Monday, July 30, 2018

Writing Fiction: How To Write Evocative Characters Through Action And Strong Language


In this article, Damon Suede outlines how to use character action and strong language to lift your characters off the page.
One of the odd myths of fiction is that characters are just like people, only imaginary… as if Darcy and your mailman differed only in their fame, wealth, and relative eligibility. That’s nonsense, of course.
Characters share some characteristics with people but only enough to help them fulfil their function: to extract satisfying emotion from an audience.
One of the most obvious differences is that characters have to earn belief, while actual people get the benefit of the doubt. If we can see them and talk to them, then we assume they exist.
Characters have to convince an audience to believe. Characters don’t feel. Characters aren’t born. Characters don’t actually disobey their creators, although at times it feels like they do. The feelings are real. The characters are not.

Wednesday, July 25, 2018

Dialogue Tips for Mystery Writers

Saturday, July 14, 2018

Playing with sentence length in crime fiction. Is it time to trim the fat?

Today’s post is about creating tension in crime fiction with sentence length. I look at how overwriting can mar the pace of a novel and frustrate a reader, and how less can sometimes be more.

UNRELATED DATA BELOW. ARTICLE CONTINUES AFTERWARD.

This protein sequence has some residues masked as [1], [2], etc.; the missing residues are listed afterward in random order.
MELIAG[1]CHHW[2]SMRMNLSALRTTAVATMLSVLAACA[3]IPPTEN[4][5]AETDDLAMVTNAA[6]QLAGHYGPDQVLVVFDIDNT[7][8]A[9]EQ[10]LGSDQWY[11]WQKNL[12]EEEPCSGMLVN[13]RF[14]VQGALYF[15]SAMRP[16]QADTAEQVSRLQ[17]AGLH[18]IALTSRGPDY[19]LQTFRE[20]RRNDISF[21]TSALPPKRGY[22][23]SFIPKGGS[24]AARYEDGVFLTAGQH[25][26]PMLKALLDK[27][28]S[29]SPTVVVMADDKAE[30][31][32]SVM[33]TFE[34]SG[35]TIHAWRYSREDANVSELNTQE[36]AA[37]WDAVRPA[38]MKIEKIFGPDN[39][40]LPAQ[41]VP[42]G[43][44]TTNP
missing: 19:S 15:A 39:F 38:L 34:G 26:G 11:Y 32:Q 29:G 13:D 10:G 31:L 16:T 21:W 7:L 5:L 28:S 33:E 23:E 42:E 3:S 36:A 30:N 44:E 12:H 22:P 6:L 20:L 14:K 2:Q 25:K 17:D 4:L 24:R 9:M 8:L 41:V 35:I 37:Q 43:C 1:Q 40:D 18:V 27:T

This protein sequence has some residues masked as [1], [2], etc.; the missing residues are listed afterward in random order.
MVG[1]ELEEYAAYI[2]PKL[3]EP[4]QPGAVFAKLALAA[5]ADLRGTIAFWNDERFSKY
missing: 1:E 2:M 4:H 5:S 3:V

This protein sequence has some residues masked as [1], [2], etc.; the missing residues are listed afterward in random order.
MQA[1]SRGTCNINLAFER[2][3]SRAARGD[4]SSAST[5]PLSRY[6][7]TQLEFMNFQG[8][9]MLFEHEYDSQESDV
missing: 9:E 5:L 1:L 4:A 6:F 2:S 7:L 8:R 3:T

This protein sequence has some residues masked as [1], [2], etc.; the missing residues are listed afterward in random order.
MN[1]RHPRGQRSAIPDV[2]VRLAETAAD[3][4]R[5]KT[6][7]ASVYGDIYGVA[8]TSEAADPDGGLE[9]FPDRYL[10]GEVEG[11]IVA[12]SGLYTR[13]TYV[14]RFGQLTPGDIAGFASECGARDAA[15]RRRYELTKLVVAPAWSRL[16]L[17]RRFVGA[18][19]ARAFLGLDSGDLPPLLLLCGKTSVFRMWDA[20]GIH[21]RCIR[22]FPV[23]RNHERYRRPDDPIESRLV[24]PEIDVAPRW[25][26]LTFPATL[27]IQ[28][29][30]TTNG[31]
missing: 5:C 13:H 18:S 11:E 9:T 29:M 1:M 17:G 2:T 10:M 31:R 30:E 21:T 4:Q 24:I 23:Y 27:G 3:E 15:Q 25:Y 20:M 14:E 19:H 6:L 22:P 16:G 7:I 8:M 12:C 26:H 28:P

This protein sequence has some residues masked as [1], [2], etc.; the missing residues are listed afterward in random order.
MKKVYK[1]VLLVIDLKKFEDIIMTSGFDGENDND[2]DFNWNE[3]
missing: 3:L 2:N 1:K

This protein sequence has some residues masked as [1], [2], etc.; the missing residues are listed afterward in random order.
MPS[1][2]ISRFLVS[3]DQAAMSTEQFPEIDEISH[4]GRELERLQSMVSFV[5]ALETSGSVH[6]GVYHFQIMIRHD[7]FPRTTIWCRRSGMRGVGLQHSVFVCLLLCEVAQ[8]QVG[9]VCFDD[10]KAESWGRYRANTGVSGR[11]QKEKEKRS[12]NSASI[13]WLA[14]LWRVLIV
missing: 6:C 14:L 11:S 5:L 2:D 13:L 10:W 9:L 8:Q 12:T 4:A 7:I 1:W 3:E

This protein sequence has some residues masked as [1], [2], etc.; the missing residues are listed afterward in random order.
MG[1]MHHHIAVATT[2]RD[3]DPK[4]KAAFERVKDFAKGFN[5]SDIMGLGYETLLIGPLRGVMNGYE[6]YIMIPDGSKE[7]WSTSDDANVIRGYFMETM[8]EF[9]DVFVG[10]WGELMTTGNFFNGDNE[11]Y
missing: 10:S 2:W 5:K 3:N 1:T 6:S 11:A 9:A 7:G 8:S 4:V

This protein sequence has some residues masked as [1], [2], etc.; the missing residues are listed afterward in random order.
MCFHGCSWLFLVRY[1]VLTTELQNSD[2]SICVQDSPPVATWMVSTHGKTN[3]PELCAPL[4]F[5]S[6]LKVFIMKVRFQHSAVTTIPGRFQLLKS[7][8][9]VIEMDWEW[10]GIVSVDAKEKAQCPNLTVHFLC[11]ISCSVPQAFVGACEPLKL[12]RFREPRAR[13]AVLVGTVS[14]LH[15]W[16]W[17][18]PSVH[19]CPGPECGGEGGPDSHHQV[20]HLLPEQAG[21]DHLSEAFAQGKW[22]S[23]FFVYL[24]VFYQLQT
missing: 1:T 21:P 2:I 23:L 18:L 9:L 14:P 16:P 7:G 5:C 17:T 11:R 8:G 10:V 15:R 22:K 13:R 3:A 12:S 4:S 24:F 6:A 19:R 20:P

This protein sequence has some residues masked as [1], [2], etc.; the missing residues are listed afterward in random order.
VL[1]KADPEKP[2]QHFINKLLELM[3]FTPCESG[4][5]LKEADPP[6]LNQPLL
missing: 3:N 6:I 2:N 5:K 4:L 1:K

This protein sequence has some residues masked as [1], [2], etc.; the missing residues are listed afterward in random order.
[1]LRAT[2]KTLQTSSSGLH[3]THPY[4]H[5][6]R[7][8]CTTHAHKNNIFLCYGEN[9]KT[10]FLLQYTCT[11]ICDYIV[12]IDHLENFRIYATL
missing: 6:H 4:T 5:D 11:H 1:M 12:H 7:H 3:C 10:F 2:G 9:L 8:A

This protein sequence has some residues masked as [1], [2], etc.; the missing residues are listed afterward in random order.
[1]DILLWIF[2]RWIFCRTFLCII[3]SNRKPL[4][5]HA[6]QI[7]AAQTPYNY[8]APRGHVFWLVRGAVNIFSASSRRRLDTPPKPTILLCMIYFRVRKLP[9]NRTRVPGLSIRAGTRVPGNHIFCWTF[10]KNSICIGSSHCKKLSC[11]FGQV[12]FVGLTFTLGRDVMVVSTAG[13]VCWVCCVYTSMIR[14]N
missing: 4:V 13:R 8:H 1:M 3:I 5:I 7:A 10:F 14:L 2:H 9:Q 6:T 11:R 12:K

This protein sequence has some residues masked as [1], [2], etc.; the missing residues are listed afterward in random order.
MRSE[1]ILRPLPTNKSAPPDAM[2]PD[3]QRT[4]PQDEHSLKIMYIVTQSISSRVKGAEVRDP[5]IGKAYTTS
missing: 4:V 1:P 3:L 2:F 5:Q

Playing with sentence length
This post featured in Joel Friedlander's Carnival of the Indies #93
Around eighty per cent of the books that end up in my editing studio are in the crime fiction genre.

One of the most common problems I encounter is overwriting. That’s not because the authors are poor writers. It’s because they’re nervous writers.

It takes a lot of hard graft to put enough words on a page to make a book. Yet it takes an equal amount of courage to remove them ... or some of them.

‘What if the reader just doesn’t get it?’
‘What if they’ve forgotten what I told them above?’
‘What if I haven’t provided enough detail?’
‘What if I just love both ways I’ve said that?’

These are the kinds of questions that result in anxious authors bulking up their prose.

In a bid to help you trim the fat, I’m going to explore the following:
  • Trusting your reader
  • Feisty fragments and snappy shorties
  • Damage by dilution
  • Letting go of what you love
read more
email if you would like to be a blogger here. email to list books in our amazon store